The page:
“The dollar has been getting stronger because interest rates are going up here versus the rest of the world,” McCarron added. “Even after adjusting for inflation, interest rates in the U.S. market are higher than in Europe, Japan and in many cases emerging markets.”
Nevertheless, if investors could get a handle on the potential currency risks of investing in local currency-denominated debt in international markets, there are some attractive opportunities around the world.
For example, investors can look to something like the Vanguard Total International Bond ETF (NasdaqGM: BNDX), which tracks Bloomberg Barclays Global Aggregate ex-USD Float Adjusted RIC Capped Index (USD Hedged), a currency-hedged index with global debt exposure.
The iShares Core International Aggregate Bond ETF (NYSEArca: IAGG), which tracks the Bloomberg Barclays Global Aggregate ex USD 10% Issuer Capped (Hedged) Index, also provides broad global bond exposure with a currency hedged component to limit the negative effect of foreign exchange currency swings.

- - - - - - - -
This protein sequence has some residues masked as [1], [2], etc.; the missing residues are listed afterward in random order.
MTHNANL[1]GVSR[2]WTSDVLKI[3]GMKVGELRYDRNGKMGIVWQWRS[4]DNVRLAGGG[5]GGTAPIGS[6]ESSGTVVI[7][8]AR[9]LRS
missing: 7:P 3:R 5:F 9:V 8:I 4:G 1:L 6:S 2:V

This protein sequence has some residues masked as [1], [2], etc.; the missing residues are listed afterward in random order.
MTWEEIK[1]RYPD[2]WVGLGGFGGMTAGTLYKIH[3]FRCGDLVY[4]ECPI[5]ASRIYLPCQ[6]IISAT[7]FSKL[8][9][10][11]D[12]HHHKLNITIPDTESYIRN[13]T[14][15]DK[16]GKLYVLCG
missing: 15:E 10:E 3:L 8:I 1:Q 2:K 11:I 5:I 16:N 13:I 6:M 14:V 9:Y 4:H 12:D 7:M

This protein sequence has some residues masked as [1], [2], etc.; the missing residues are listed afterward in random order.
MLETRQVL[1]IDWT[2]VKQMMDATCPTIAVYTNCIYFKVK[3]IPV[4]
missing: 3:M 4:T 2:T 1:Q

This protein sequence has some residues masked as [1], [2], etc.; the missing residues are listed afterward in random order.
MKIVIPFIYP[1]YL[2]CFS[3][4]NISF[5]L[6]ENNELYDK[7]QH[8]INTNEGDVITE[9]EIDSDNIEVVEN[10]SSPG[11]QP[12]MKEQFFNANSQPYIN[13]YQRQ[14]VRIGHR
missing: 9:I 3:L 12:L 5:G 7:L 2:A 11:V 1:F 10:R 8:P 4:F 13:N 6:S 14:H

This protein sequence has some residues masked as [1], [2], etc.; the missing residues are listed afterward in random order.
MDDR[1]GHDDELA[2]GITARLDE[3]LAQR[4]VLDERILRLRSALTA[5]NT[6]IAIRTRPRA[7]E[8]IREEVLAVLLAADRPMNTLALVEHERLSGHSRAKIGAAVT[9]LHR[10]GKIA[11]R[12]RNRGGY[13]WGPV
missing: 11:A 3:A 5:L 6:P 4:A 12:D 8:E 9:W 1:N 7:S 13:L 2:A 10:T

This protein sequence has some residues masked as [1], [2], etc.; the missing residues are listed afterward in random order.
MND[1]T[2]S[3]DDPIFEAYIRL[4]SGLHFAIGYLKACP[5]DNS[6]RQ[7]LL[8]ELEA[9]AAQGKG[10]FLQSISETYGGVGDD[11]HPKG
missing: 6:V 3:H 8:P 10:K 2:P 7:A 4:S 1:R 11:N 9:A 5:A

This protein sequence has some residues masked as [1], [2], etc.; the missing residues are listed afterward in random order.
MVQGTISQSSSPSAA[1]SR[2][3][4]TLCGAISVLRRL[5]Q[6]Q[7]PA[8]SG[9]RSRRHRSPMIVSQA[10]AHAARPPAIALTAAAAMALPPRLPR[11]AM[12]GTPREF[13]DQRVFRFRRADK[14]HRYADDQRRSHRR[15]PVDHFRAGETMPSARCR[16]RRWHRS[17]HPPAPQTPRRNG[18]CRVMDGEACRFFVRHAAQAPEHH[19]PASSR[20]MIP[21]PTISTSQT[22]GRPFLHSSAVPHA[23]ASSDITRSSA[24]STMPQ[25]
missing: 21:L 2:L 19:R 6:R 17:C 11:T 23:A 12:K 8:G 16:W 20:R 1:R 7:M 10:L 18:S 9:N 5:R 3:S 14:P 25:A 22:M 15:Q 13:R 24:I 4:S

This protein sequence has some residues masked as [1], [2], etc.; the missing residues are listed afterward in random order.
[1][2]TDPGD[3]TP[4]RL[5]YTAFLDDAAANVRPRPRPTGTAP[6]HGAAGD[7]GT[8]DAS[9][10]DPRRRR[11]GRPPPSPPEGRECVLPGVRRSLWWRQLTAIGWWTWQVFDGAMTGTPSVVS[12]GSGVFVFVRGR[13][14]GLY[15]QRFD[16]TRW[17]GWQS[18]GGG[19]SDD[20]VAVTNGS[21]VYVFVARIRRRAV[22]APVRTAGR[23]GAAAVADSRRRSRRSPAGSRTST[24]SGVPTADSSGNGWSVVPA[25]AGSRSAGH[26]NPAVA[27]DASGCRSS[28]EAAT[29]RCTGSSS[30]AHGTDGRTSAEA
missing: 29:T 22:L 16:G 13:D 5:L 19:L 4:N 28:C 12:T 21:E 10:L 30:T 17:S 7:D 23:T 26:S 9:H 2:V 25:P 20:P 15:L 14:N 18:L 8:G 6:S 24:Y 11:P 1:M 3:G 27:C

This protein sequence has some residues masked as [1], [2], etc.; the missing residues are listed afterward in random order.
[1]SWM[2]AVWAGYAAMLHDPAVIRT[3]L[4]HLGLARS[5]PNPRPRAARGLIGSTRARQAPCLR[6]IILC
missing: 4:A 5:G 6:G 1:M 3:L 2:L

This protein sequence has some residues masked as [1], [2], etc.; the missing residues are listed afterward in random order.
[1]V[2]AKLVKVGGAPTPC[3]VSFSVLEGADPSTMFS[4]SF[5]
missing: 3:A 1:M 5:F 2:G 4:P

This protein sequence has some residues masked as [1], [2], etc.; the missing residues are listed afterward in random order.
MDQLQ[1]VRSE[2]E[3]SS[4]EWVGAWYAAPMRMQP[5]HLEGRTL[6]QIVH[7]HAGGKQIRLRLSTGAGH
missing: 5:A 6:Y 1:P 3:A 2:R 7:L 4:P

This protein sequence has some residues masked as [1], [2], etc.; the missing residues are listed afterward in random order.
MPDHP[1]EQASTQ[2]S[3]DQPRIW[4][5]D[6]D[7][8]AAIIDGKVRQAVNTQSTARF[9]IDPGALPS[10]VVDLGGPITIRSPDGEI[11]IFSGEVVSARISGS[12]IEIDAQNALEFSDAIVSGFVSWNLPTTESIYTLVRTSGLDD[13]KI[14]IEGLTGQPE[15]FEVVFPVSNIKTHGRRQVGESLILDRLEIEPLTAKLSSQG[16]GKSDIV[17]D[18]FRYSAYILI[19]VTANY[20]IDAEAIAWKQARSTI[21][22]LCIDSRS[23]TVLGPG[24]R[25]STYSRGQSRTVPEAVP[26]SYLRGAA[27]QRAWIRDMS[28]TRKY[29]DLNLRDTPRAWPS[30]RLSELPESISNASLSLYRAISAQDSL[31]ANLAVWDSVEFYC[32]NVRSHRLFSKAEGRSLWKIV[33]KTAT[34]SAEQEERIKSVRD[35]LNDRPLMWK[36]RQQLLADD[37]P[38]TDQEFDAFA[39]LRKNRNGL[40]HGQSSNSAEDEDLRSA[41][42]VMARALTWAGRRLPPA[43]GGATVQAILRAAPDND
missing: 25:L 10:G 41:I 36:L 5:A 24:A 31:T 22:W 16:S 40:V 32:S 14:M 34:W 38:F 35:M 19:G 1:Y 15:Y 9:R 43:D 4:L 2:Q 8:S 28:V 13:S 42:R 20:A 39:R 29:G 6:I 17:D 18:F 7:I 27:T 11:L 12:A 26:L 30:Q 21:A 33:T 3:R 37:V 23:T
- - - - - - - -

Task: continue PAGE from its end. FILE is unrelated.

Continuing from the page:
Investors who are interested in the international debt market but are wary of forex risks can also look to the Deutsche X-trackers Barclays International Treasury Bond Hedged ETF (BATS: IGVT) and Deutsche X-trackers Barclays International Corporate Bond Hedged ETF (BATS: IFIX). The two funds enter into forward currency contracts designed to offset their exposure to foreign currencies by selling the applicable foreign currency forward at the one-month forward rate.
For more information on the fixed-income market, visit our bond ETFs category.